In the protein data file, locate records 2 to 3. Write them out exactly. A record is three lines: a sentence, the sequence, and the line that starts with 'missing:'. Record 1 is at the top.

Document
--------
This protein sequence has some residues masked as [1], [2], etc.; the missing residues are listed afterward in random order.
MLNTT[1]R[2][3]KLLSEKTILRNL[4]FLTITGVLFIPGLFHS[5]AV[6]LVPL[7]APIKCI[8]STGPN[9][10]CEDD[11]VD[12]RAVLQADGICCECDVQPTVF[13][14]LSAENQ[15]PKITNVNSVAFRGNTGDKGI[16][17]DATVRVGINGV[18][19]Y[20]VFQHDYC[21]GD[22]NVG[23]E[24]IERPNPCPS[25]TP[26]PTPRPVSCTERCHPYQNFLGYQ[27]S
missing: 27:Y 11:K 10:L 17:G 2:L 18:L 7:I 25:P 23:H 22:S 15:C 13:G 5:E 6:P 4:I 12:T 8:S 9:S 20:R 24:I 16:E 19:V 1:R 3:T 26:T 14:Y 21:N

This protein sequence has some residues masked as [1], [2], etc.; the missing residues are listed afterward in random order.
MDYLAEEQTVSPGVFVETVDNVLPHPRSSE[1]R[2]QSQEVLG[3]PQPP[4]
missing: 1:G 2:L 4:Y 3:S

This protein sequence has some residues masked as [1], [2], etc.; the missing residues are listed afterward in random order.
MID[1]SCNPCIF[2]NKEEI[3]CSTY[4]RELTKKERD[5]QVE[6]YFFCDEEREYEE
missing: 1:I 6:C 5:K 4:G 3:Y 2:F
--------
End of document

This protein sequence has some residues masked as [1], [2], etc.; the missing residues are listed afterward in random order.
MDYLAEEQTVSPGVFVETVDNVLPHPRSSE[1]R[2]QSQEVLG[3]PQPP[4]
missing: 1:G 2:L 4:Y 3:S

This protein sequence has some residues masked as [1], [2], etc.; the missing residues are listed afterward in random order.
MID[1]SCNPCIF[2]NKEEI[3]CSTY[4]RELTKKERD[5]QVE[6]YFFCDEEREYEE
missing: 1:I 6:C 5:K 4:G 3:Y 2:F